ROBERT SIEGEL, host:
This is ALL THINGS CONSIDERED from NPR News. I'm Robert Siegel.
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And I'm Melissa Block.
The president of Venezuela, Hugo Chavez, is hoping to gain more power when his country goes to the polls this weekend. The vote will determine whether to change the constitution. Up until now, support for Chavez has been rock solid through one election and referendum after another. But Sunday's referendum has created a groundswell of opposition. Today, tens of thousands of protesters poured into the streets to voice their fear of a growing dictatorship.
NPR's Juan Forero reports from Caracas that even some of the president's most ardent supporters have turned on him.
(Soundbite of music)
JUAN FORERO: Gregorian chants might not be the first you'd relate with tropical, salsa-crazed Venezuela. But many people in this country know that one of the best known heroes of President Hugo Chavez's self-styled socialist revolution, former Defense Minister Raul Baduel, cannot work without the music being piped into his office.
Venezuelans also know he was a long-time friend and ally of President Chavez. So close in fact that he helped rolled back a 2002 coup that briefly overthrew Chavez. But now, Chavez says, Baduel is a traitor. Because he's urging Venezuelans to roundly reject a broad constitutional reform that goes up for a vote on Sunday.
Mr. RAUL BADUEL (Former Venezuelan Defense Minister): (Through translator) If it's approved, the reform would be a coup de etat against the constitution. We're giving discretional power to one person to make big decisions about the direction our country should take.
FORERO: Just a few weeks ago, it appeared a win by Chavez was mere certain. Now, polls show the advantage he had has evaporated. Baduel's defection may have most on the government. But there have been others who've opposed the reforms, like Marisabel Rodriguez, the president's ex-wife, and Ismael Garcia, head of the influential party that had been aligned with Chavez. Venezuelans seem to be listening.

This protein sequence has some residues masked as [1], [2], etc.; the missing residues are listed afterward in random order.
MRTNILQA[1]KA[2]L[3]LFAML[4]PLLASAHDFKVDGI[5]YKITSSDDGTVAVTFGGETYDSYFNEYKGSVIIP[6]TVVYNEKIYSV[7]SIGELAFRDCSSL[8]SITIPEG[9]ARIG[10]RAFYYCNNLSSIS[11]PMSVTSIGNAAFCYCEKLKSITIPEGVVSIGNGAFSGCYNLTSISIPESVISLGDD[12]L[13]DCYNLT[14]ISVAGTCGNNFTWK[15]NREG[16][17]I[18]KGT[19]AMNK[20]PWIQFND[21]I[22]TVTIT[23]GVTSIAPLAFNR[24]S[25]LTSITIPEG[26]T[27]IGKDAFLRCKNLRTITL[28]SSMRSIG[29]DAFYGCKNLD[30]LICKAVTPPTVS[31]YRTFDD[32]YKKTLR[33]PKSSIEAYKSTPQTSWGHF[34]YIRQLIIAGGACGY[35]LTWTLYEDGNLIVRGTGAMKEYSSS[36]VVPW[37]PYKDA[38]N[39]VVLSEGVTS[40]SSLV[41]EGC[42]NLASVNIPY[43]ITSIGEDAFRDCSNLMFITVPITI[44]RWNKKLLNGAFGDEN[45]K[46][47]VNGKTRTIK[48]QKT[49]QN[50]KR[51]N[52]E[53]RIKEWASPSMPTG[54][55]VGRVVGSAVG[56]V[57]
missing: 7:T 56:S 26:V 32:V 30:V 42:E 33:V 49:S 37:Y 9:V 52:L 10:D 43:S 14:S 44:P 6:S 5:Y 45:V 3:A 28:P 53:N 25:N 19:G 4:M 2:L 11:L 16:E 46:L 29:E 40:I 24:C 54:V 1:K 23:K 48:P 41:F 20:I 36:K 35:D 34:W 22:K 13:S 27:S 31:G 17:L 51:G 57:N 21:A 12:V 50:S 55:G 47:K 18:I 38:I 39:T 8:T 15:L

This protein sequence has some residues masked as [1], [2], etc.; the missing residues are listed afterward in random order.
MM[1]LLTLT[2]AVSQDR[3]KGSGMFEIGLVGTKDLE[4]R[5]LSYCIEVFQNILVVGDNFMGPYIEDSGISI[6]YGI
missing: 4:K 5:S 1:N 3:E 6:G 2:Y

(Soundbite of crowd)
FORERO: At a government market, people lined up for cheap food, basics hard to find elsewhere. It highlights the problem under Venezuela's increasingly state-controlled economy - the lack of eggs, milk and other basic foodstuff.
Rosalina Gonzales(ph), standing in line, has supported Chavez. But now, she's leaning against the referendum. She's tired of food shortages. She especially doesn't like that the reforms would allow the president to run for office indefinitely.
Ms. ROSALINA GONZALES: (Through translator) I think he has to give other people a chance. They could be good people. But they should get the opportunity.
FORERO: Chavez seems fully aware of the challenges he's facing. The president is on an all-out campaign schedule.
(Soundbite of Hugo Chavez singing)
FORERO: That was the president singing a love song and then celebrating with hundreds of poor mothers bussed to a political rally. He's also taking his campaign to television. On the best-known program on government TV "The Razor," he told host Mario Silva that the reform gives more power to the people and dismantles the old elite order.
To be sure, many Venezuelans support Chavez, especially the poor masses who benefited from social programs. In coastal Sucre estate in the east, once a stronghold for Chavez, a group of women sat in a park waiting to go to Caracas and attend a pro-government rally.
(Soundbite of music)
FORERO: Music blares from loud speakers nearby, urging people to vote si in the reform.
Fidelina Gomez(ph) says the government would bus her and the others to the capital, feed and house them, and drive them back. She's glad to go. She strongly supports the reform.
Ms. FIDELINA GOMEZ: (Through translator) We approve of it. What we have now, we didn't have before. We have lots of benefits.
FORERO: But Sucre, which last year overwhelmingly voted to reelect Chavez, also is home to another popular politician, a former Chavez supporter. Like Baduel, he helped thwart opposition efforts to oust Chavez - Governor Ramon Martinez.
Now he's saying Venezuelans should vote no. Martinez says the reforms would supplant him and other governors, giving the president the power to name governors and create new states.
Governor RAMON MARTINEZ (Sucre, Venezuela): (Through translator) The president's proposal sidesteps his teeming colleagues.
FORERO: And Martinez says it's a proposal he has pledged to make sure won't succeed.
Juan Forero, NPR News, Cumana, Venezuela.
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